Obama announces his science team

In his weekly address, President-elect Obama says:

the truth is that promoting science isn't just about providing resources – it's about protecting free and open inquiry. It's about ensuring that facts and evidence are never twisted or obscured by politics or ideology. It's about listening to what our scientists have to say, even when it's inconvenient – especially when it’s inconvenient. Because the highest purpose of science is the search for knowledge, truth and a greater understanding of the world around us. That will be my goal as President of the United States – and I could not have a better team to guide me in this work."

And it's true, he couldn't.

Holdren will be appointed Assistant to the President, giving him cabinet-level access to the President. He will also co-chair the President's Council of Advisors on Science and Technology, a revamped group also co-chaired by Holdren, Harold Varmus (my prediction of Obama's likeliest choice for science advisor), and Eric Lander, a genomics researcher at MIT who was first author on the draft genome from Human Genome Project. Varmus is a Nobelist for his cancer research and a former NIH director. Jane Lubchenco is officially the nominee to head NOAA.

As Hilzoy points out, Lubchenco's announcement has the sciencebloggers very excited. It isn't that the others aren't incredibly good choices. They are. They are so good as to be obvious choices (though there are other choices that would have been equally good in that sense). What makes Lubchenco's appointment so remarkable is that she is a hard-core scientist first and foremost.

Holdren is a policy guy, which makes him a great choice, but gives him a different perspective from the scientists in the lab. Lander's work is very important, but the development of large-scale genome sequencing is largely a technical challenge, which scientists often distinguish from the challenges in testing our broad conceptual understanding of the laws of nature. While "test tube jockeys" often produce important results, there tends to be a certain skepticism of their work. Similarly, medical research is so focused on the practical application that scientists in other fields are dubious about regarding medical researchers as being engaged in the same sort of enterprise as a theoretical physicist or a landscape ecologist.

By contrast, Lubchenco's work as a marine ecologist is brilliant and falls squarely within the realm of "pure science." There are practical applications to be drawn from her work, and she is an advocate for policies that would alleviate the harm she measures, but her research is directed first and foremost at understanding how the world works. That understanding how the oceans work increasingly confronts us with situations that require government intervention is shameful, but secondary to what brings Lubchenco to the lab.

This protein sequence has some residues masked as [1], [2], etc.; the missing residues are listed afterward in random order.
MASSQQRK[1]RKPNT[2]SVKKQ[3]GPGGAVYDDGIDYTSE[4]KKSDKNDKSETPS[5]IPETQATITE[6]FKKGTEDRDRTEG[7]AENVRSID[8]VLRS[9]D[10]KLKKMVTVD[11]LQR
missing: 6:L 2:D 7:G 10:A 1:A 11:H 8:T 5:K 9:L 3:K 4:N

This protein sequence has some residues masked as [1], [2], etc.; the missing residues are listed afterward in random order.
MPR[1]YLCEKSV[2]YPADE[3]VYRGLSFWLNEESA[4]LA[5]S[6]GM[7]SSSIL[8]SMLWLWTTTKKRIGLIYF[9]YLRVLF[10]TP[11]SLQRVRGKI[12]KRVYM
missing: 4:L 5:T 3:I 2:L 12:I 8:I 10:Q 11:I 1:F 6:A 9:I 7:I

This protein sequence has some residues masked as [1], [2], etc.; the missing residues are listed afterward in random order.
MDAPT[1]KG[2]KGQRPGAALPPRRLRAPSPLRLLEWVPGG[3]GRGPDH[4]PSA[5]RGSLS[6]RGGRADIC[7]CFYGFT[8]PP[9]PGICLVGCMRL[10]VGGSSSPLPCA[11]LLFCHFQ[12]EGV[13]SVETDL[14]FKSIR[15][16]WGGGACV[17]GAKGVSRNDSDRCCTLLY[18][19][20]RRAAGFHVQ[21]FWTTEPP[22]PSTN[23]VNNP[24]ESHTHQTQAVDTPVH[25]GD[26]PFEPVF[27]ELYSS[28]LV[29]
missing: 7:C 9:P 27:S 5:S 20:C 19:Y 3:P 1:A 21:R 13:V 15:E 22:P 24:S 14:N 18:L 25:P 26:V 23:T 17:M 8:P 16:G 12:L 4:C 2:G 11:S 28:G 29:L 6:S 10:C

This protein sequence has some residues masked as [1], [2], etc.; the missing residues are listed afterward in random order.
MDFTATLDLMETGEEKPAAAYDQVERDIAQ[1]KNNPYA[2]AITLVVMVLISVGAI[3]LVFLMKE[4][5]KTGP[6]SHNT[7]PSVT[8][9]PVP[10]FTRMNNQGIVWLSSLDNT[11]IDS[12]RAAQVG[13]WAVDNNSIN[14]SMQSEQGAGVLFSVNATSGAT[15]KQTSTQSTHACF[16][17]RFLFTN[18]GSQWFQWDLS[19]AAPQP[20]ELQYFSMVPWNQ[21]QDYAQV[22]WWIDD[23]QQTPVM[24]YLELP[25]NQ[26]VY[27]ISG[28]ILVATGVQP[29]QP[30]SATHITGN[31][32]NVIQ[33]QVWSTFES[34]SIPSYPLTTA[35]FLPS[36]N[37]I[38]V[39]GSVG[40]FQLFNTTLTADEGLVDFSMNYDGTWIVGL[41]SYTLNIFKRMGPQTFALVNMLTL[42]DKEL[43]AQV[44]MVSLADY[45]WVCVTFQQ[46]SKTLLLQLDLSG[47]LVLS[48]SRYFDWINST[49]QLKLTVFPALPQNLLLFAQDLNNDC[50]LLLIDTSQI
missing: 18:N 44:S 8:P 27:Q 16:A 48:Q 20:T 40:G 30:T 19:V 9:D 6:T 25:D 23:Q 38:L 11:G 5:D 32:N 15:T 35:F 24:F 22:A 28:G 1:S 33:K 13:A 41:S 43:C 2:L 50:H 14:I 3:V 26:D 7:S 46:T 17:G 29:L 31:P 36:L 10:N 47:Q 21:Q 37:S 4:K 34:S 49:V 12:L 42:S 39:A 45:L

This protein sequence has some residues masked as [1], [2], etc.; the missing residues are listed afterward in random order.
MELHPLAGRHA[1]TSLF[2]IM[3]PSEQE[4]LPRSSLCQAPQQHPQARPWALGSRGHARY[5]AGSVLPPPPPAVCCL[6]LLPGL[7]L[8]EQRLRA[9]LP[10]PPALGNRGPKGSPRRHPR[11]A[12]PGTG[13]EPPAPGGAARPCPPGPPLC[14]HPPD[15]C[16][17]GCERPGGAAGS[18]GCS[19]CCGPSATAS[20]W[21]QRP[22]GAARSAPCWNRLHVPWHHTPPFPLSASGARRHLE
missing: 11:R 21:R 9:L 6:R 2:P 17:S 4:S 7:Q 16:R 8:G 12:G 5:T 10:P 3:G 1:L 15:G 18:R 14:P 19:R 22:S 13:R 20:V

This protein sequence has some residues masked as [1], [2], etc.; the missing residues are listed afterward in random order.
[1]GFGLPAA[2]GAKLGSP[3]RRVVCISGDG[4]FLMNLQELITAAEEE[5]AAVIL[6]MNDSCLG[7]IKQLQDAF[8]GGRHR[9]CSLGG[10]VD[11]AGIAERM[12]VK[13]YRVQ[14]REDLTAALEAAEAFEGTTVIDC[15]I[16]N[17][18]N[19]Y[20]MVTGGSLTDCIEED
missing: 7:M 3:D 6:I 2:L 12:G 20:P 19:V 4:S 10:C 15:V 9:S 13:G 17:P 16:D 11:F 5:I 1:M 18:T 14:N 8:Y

Part of the sciencebloggers' excitement simply reflects the fact that one of our own has been invited into a senior position. Another part of it, hopefully a bigger part, rests on the respect for knowledge for its own sake shown in bringing someone with that background into his sub-cabinet (her formal title will be Under-Secretary of Commerce for Oceans and Atmosphere, answering to Bill Richardson).

That latter sense shines through in his closing words from the address:

I am confident that if we recommit ourselves to discovery; if we support science education to create the next generation of scientists and engineers right here in America; if we have the vision to believe and invest in things unseen, then we can lead the world into a new future of peace and prosperity.

Pure scientists live to illuminate those "things unseen." From their vantage point, they can predict where science will lead, and where best to invest our efforts in research and in policy. Having this exceptional team of scientists from such a range of endeavors tells us a lot about how Obama will run his administration. These aren't people who will quietly abide foolishness (one of John Marburger's many failings as the current President's science advisor). They will force Obama to act, as Obama's hero put it, "with firmness in the right as God gives us to see the right."


More like this

Mike the Mad Biologist is, well, mad. In writing about Obama's science team, I commented that: scientists often distinguish [technical challenges] from the challenges in testing our broad conceptual understanding of the laws of nature. While "test tube jockeys" often produce important results,…
I'm loath to call Scienceblogling Josh of Thoughts from Kansas out since he was one of my earliest linkers and readers, back when I was but a wee Mad Biologist; I probably wouldn't have the readership that I have, in part, were it not for Josh. But Josh wrote something about Eric Lander that…
President-elect Obama named Jane Lubchenco to run the National Oceanic and Atmospheric Agency. The Agency conducts research into marine mammals, climate change, the air and oceans, it runs the National Weather Service, and enforces regulations on treatment of marine mammals, various pollutants,…
This summer, I sat in with some big shots to discuss the future of science policy in an Obama Presidency, and of space policy in particular. One of the ideas I pushed, and which received general support, was the importance of a cabinet-level science advisor to the President, one who would be…

I have a wonderful feeling that President-Elect Obama, understands exactly what we as a nation needs. 1. A great National leader -He gives us (as a people) confidence
2. A great Administration (all top advisors-world class)
3. Unification of our nation under trying times and respect for all people and
all ideologies, science and technologies
4. A great World leader - One who is admired and respected around the

I wish him nothing but the BEST!

By Ursula Post (not verified) on 20 Dec 2008 #permalink